Thomas arrests us through an immersion in the sensual, often violent aesthetics of the sublime, an element that drives the intelligence of raptors and scavengers alike. In “Unabridged,” Thomas cites the crow’s “…genius / with a perfect IQ / of instinct” (71). Let it be known that Thomas has been eloquently evoking the sublime in verse for quite some time—see his recent work, Wolves (El Grito del Lobo, 2010), inscribed with linocuts from Clarence Wolfshohl. Here, wolves …“know / the innuendo / of terror…their canines, / each a gleaming / touchstone / of the world.” In "To Sight a Bunting" (16), this variety of passerine is plagued by starlings which "settle their voracious breasts / on straw still warm / from the slaughtered dead," the dead being the bunting fledglings murdered by the starlings and shoved from their nest.  To complement this scene, on the facing page we see the shrike, "...weighing in / at but an ounce / or to, / .../ impaling your prey / on barbs and thorns" (17).

     The artistry of such language traverses and melds with other art forms, thus offering the reader resonation across various mediums, particularly painting. In “Sanderling Chick,” the flurry of the bird’s legs immediately recalls to Thomas, Duchamp’s Nude Descending a Staircase (25). Indeed, in “Great Blue Herons,” the opening lines, “They stand so still in the shallows / it’s as if they’re outgrowths / of the river itself,” hold a mirror up to Cubism’s intersecting surfaces (26). Thomas speaks even more directly to the painter in “Raven (oil on canvas by Otis Dozier),” noting the late artist’s apperception, “What life there is / is silent, solitary / against the vastness / of place, locked in the black, / angular presence of a raven” (56). Indeed, Thomas is quite skilled in ekphrastic poems such as “Raven”; moreover, among his recent work see The Skin of Light (Dalton Publishing, 2010).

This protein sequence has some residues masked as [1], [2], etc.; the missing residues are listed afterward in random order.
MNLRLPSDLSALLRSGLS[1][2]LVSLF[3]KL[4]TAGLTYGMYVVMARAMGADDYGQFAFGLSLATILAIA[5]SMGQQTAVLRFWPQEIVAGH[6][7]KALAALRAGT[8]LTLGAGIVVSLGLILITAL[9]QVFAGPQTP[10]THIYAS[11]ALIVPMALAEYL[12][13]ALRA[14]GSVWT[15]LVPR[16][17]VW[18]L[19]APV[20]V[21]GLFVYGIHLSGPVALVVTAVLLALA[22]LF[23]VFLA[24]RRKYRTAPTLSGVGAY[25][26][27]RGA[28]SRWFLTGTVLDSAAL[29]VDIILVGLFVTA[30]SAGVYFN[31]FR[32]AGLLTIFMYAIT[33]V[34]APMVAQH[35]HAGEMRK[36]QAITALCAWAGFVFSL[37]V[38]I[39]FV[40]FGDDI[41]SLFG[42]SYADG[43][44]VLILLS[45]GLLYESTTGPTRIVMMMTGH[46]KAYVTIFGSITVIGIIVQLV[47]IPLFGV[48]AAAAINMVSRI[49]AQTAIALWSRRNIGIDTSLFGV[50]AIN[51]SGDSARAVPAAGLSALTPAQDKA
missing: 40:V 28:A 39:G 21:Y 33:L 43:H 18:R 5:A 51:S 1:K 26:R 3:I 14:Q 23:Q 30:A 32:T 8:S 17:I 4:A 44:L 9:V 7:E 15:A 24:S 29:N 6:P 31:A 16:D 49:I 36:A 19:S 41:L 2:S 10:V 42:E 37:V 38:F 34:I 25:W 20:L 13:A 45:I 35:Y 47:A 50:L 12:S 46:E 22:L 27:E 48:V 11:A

Thomas opens his compilation not with a grand raptor—they will come later—but with the lowly sparrow. Here, he turns any deceptively diminutive view of this pedestrian species on its head, pointing us to “…its world where survival / by the minute is enough,” this beast all-too often beholden of “…cold, hunger, or the brutal / amusement of a cat…” (3). In “With Nothing but Blue,” engaging images of a newly-deceased husband who one day fell “sudden as a box of books / dropped to a slab of concrete” form a backdrop to “the wild blue of the jays” against the blinding radiance of blue sky the surviving wife must now endure (4). Exploring the realm of birds more traditionally perceived as hunters and huntresses, in “Nighthawk” we witness in sharp affirmation the determination of “wild eyes / afire with starlight,” a “body a plumed missile hurtling earthward” to pull-up, after intercepting its airborne prey, in “a grand sweeping arc” (7).